WikiLeaks: Confirming what Nigerians suspected?
To what extent the phenomenal revelations of WikiLeaks are changing the world will not be immediately known but what is certain is that they are bringing about massive changes. These changes cut across fields, from the cloak and dagger world of espionage to international relations, journalism, law and the debate over free speech. The ripples generated by Julian Assange's WikiLeaks have stirred the waters all over the globe, including Nigeria, where it seems his revelations have confirmed suspicions of corruption in the highest places. President Goodluck Jonathan, former first lady Turai Yar'adua and former attorney-General, Michael Aaondoakaa are some of the big names shown in garish lights by his revelations. But the big news is: no one, at least in Nigeria, seems entirely surprised by the disclosure.
'The issues they exposed especially in relation to Nigeria have been in the public domain. The leaks have only given a stamp of authenticity to them and no Nigerian who has followed closely the period of uncertainty and confusion in Nigeria will be surprised at the issues raised,' activist lawyer and Director, Human Rights Monitor, Festus Okoye said.
This view is echoed by Richard Akinola of the Centre of Free Speech, Lagos. 'Wikileaks has not told us anything new concerning corruption in Nigeria. They were just saying the obvious,' he said.
Some of the revelations concerning Nigeria may be obvious but they are particularly disturbing especially when then acting president Jonathan admitted to the then US ambassador to Nigeria, Robin Sanders, that he was 'inexperienced' to run Nigeria. Of course his political opponents are bound to jump on this statement.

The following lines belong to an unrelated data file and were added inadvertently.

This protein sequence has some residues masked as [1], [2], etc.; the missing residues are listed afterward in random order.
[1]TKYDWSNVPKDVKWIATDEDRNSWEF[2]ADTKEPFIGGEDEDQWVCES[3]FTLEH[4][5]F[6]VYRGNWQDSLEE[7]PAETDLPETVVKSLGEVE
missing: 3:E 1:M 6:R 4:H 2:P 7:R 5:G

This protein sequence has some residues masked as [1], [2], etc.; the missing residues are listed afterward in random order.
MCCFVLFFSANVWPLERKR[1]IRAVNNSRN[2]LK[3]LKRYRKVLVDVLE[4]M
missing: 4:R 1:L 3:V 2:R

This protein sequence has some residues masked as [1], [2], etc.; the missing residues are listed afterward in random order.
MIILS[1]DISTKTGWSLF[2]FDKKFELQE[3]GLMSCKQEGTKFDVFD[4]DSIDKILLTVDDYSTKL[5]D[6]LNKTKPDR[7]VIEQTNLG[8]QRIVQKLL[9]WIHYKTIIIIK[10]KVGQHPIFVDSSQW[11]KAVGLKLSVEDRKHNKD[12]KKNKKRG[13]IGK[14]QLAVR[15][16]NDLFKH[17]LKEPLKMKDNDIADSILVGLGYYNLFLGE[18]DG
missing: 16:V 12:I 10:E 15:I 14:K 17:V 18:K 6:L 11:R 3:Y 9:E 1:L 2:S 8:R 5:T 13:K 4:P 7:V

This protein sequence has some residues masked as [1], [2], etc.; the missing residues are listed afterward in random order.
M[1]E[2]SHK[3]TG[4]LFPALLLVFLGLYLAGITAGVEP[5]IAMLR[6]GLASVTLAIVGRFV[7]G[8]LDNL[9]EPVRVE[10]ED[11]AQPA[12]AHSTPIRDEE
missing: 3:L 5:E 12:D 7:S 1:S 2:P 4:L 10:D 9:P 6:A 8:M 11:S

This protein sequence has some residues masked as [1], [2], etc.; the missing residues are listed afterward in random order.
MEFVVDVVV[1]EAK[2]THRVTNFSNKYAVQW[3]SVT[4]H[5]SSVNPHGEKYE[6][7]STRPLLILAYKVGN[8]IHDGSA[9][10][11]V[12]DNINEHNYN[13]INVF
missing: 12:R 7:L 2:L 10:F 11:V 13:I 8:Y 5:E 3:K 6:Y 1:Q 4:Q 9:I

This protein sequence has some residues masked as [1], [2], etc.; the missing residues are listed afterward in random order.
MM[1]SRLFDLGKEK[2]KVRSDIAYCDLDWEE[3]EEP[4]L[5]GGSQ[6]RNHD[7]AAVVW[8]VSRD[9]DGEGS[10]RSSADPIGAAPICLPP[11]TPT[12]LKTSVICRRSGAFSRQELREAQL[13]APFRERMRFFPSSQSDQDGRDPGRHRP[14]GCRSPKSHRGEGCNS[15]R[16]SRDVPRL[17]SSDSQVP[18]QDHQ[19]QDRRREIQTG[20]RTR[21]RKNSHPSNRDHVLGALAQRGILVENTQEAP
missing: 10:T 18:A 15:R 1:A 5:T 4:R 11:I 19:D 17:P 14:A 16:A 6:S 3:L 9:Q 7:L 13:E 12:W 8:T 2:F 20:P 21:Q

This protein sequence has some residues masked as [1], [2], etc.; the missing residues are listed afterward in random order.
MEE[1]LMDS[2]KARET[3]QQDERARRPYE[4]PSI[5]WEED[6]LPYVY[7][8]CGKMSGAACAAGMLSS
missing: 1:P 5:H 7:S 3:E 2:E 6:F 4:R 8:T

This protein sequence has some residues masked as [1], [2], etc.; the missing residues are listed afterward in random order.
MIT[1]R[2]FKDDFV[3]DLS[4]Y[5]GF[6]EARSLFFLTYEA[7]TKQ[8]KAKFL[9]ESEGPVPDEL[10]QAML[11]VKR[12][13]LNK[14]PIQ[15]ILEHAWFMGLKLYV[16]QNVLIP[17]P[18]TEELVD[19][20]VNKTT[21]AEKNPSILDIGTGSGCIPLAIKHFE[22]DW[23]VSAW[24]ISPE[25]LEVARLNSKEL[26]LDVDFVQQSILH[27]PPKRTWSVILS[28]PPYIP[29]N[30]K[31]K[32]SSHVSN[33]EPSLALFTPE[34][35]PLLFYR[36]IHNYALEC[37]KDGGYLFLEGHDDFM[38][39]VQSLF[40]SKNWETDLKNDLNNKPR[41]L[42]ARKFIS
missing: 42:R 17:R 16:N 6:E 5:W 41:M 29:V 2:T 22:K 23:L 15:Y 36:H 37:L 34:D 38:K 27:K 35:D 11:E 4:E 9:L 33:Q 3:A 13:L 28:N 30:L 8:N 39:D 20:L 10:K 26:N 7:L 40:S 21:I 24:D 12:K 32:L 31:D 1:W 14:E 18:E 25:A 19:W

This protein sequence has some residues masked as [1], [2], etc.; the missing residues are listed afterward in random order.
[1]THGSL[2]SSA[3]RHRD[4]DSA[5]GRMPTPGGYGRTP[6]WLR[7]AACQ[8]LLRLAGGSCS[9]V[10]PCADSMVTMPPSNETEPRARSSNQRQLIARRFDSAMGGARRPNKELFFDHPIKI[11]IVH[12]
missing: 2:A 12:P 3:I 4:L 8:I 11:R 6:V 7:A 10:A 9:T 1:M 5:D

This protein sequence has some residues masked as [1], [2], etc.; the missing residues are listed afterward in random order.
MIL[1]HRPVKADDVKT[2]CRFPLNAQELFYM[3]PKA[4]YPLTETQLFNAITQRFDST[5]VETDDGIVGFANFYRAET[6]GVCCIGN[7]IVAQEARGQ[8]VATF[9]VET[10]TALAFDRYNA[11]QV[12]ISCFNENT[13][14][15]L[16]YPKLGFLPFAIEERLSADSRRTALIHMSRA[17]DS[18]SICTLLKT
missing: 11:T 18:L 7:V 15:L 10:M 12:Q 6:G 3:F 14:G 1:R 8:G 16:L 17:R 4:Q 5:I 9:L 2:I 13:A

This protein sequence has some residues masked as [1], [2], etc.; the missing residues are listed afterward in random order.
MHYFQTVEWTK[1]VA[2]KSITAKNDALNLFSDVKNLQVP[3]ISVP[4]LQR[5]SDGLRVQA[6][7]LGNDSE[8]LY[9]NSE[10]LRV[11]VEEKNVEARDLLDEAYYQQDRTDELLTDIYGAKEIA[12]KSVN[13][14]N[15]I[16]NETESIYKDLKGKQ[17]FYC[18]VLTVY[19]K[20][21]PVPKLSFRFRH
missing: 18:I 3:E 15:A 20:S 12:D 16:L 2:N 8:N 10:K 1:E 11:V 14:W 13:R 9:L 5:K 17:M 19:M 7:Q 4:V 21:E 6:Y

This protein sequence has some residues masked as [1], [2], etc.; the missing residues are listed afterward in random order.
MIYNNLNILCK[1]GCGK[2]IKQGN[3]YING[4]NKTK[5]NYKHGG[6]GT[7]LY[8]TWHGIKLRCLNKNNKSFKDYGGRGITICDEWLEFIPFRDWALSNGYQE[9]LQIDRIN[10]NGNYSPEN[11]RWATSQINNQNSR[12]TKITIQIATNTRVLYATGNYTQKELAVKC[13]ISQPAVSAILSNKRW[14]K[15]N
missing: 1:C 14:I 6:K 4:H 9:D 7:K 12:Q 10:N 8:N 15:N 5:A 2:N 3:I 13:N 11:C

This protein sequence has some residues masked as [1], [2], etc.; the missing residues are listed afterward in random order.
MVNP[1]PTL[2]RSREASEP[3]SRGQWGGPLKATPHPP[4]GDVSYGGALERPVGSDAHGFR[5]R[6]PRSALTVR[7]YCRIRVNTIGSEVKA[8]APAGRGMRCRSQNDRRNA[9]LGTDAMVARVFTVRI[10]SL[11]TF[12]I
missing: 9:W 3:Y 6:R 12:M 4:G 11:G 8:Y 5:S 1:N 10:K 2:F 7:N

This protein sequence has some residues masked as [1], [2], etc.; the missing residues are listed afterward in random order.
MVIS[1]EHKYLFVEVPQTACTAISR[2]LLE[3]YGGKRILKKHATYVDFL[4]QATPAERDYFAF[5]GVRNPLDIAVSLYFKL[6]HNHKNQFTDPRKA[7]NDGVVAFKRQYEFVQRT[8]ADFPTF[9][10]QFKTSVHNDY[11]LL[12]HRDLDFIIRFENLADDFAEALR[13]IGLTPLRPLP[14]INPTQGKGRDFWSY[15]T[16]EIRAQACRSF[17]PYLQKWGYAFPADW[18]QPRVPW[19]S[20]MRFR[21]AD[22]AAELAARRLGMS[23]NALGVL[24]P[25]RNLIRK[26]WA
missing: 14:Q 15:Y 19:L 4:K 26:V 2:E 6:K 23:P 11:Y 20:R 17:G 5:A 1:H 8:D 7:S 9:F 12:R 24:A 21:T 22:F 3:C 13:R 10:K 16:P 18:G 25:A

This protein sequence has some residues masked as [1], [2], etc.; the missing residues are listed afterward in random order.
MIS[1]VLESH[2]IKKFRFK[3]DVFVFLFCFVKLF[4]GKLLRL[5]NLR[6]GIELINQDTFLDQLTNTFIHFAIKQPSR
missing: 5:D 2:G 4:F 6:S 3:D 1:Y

But beyond embarrassing Jonathan himself, observers think the admission should be taken seriously. Festus Okoye is one of them: 'I do not find the statement strange. In the first place he emerged as the Governor of Bayelsa State by accident. He also emerged as the Vice President of Nigeria by accident. Nobody mentioned his name as one of the contenders as he was not really a big player in the politics of that period. To that extent I think the statement represents the reality.
The revelations have embarrassed governments and individuals and have left many scrambling for damage limitation. Nigeria's foreign minister, Odein Ajumogobia called the whistle-blowing antics of WikiLeaks as 'a disaster for all diplomats' and admits that 'sensibilities will be affected.'
'Because the nature of our enterprise is discretion and when discretion is breached, it does have serious concerns some of which are security in nature,'' the minister said.
He made the statement in Washington DC Thursday night at a Forum on Nigeria-US relations. Ironically, former US envoy to Nigeria, Robin Sanders moderated that event.
But the government that has been embarrassed the most by the revelations is the US Government. Uncomplimentary comments from its diplomats about world leaders have caused frictions between governments.
In an effort to soothe the pains the leaks have caused, Amb. Johnnie Carson, the Assistant Secretary of State for Africa said that the leaks will not impede US partnership with Africa.
'Some of you may have probably wondered whether the WikiLeaks phenomenon of the last three and half to four weeks has distracted us or impeded our work with respect to our African partners. I'm here to tell you that our efforts to build strong U.S. Pan African partnerships between the U.S. and individual African countries remain strong and forward moving,'' he said.